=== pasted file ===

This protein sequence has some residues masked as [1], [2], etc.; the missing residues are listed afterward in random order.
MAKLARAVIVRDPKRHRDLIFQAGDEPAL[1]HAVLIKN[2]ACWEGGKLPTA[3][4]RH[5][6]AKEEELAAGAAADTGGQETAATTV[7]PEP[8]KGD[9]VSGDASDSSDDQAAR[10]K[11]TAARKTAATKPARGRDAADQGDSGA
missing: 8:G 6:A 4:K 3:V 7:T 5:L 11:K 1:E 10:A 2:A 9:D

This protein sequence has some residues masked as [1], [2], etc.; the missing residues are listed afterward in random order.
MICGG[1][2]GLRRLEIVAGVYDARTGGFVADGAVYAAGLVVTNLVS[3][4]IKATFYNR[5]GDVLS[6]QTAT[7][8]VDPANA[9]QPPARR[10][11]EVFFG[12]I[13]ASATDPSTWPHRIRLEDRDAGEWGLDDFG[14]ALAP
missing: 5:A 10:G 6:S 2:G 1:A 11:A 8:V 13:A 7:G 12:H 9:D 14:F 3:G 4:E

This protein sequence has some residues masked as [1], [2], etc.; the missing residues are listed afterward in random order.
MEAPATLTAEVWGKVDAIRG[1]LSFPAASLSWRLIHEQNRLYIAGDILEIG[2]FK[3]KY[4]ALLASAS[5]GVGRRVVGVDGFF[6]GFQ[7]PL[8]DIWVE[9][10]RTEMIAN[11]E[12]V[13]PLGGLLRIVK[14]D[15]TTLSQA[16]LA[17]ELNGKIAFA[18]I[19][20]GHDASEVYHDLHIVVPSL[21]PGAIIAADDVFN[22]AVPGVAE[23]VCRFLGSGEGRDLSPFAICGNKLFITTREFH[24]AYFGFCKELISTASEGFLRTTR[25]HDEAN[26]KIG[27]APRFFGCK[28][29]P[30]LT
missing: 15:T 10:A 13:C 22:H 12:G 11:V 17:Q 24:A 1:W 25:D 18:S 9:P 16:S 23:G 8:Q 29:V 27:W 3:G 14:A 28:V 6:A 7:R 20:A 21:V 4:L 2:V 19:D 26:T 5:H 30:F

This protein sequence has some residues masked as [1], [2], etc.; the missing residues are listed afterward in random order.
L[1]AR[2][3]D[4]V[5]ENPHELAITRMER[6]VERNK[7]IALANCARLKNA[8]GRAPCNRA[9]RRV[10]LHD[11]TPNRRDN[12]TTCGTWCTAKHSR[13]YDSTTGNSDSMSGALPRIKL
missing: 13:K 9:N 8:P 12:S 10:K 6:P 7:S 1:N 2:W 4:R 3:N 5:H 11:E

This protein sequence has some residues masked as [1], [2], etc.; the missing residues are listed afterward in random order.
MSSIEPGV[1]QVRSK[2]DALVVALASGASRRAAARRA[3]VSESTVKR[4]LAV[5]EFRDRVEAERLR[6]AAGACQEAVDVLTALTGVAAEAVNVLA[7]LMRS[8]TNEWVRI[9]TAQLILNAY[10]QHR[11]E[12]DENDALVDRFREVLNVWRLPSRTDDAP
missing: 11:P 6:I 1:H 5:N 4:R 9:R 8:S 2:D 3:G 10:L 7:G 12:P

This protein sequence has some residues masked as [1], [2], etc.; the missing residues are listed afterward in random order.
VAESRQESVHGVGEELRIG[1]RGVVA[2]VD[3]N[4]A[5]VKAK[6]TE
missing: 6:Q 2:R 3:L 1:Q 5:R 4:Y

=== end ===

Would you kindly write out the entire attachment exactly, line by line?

This protein sequence has some residues masked as [1], [2], etc.; the missing residues are listed afterward in random order.
MAKLARAVIVRDPKRHRDLIFQAGDEPAL[1]HAVLIKN[2]ACWEGGKLPTA[3][4]RH[5][6]AKEEELAAGAAADTGGQETAATTV[7]PEP[8]KGD[9]VSGDASDSSDDQAAR[10]K[11]TAARKTAATKPARGRDAADQGDSGA
missing: 8:G 6:A 4:K 3:V 7:T 5:L 11:K 1:E 10:A 2:A 9:D

This protein sequence has some residues masked as [1], [2], etc.; the missing residues are listed afterward in random order.
MICGG[1][2]GLRRLEIVAGVYDARTGGFVADGAVYAAGLVVTNLVS[3][4]IKATFYNR[5]GDVLS[6]QTAT[7][8]VDPANA[9]QPPARR[10][11]EVFFG[12]I[13]ASATDPSTWPHRIRLEDRDAGEWGLDDFG[14]ALAP
missing: 5:A 10:G 6:S 2:G 1:A 11:A 8:V 13:A 7:G 12:H 9:D 14:F 3:G 4:E

This protein sequence has some residues masked as [1], [2], etc.; the missing residues are listed afterward in random order.
MEAPATLTAEVWGKVDAIRG[1]LSFPAASLSWRLIHEQNRLYIAGDILEIG[2]FK[3]KY[4]ALLASAS[5]GVGRRVVGVDGFF[6]GFQ[7]PL[8]DIWVE[9][10]RTEMIAN[11]E[12]V[13]PLGGLLRIVK[14]D[15]TTLSQA[16]LA[17]ELNGKIAFA[18]I[19][20]GHDASEVYHDLHIVVPSL[21]PGAIIAADDVFN[22]AVPGVAE[23]VCRFLGSGEGRDLSPFAICGNKLFITTREFH[24]AYFGFCKELISTASEGFLRTTR[25]HDEAN[26]KIG[27]APRFFGCK[28][29]P[30]LT
missing: 15:T 10:A 13:C 22:H 12:G 11:V 17:Q 24:A 1:W 25:D 18:S 9:P 16:S 23:G 8:Q 29:V 27:W 3:G 14:A 28:V 6:A 7:R 20:A 21:V 4:L 2:V 19:D 26:T 5:H 30:F

This protein sequence has some residues masked as [1], [2], etc.; the missing residues are listed afterward in random order.
L[1]AR[2][3]D[4]V[5]ENPHELAITRMER[6]VERNK[7]IALANCARLKNA[8]GRAPCNRA[9]RRV[10]LHD[11]TPNRRDN[12]TTCGTWCTAKHSR[13]YDSTTGNSDSMSGALPRIKL
missing: 13:K 9:N 8:P 12:S 10:K 6:P 7:S 1:N 2:W 4:R 3:N 5:H 11:E

This protein sequence has some residues masked as [1], [2], etc.; the missing residues are listed afterward in random order.
MSSIEPGV[1]QVRSK[2]DALVVALASGASRRAAARRA[3]VSESTVKR[4]LAV[5]EFRDRVEAERLR[6]AAGACQEAVDVLTALTGVAAEAVNVLA[7]LMRS[8]TNEWVRI[9]TAQLILNAY[10]QHR[11]E[12]DENDALVDRFREVLNVWRLPSRTDDAP
missing: 11:P 6:I 1:H 5:N 4:R 9:R 8:S 2:D 3:G 10:L 7:G 12:P

This protein sequence has some residues masked as [1], [2], etc.; the missing residues are listed afterward in random order.
VAESRQESVHGVGEELRIG[1]RGVVA[2]VD[3]N[4]A[5]VKAK[6]TE
missing: 6:Q 2:R 3:L 1:Q 5:R 4:Y